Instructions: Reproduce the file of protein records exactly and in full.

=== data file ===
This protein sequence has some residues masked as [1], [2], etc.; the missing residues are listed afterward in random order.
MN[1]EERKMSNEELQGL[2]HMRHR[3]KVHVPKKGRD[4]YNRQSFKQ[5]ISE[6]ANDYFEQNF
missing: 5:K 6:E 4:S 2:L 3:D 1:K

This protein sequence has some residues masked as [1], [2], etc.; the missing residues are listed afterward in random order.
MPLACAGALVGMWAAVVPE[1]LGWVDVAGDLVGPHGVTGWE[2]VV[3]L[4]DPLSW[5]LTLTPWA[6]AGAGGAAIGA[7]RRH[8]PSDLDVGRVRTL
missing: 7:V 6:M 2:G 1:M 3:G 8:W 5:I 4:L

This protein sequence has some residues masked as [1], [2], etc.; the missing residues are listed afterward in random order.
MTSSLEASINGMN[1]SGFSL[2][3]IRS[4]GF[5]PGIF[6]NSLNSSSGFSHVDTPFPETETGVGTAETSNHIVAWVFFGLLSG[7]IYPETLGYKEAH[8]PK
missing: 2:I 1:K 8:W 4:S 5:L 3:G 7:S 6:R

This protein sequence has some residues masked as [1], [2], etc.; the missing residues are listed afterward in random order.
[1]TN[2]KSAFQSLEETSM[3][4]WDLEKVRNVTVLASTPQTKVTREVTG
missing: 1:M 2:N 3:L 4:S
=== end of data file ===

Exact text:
This protein sequence has some residues masked as [1], [2], etc.; the missing residues are listed afterward in random order.
MN[1]EERKMSNEELQGL[2]HMRHR[3]KVHVPKKGRD[4]YNRQSFKQ[5]ISE[6]ANDYFEQNF
missing: 5:K 6:E 4:S 2:L 3:D 1:K

This protein sequence has some residues masked as [1], [2], etc.; the missing residues are listed afterward in random order.
MPLACAGALVGMWAAVVPE[1]LGWVDVAGDLVGPHGVTGWE[2]VV[3]L[4]DPLSW[5]LTLTPWA[6]AGAGGAAIGA[7]RRH[8]PSDLDVGRVRTL
missing: 7:V 6:M 2:G 1:M 3:G 8:W 5:I 4:L

This protein sequence has some residues masked as [1], [2], etc.; the missing residues are listed afterward in random order.
MTSSLEASINGMN[1]SGFSL[2][3]IRS[4]GF[5]PGIF[6]NSLNSSSGFSHVDTPFPETETGVGTAETSNHIVAWVFFGLLSG[7]IYPETLGYKEAH[8]PK
missing: 2:I 1:K 8:W 4:S 5:L 3:G 7:S 6:R

This protein sequence has some residues masked as [1], [2], etc.; the missing residues are listed afterward in random order.
[1]TN[2]KSAFQSLEETSM[3][4]WDLEKVRNVTVLASTPQTKVTREVTG
missing: 1:M 2:N 3:L 4:S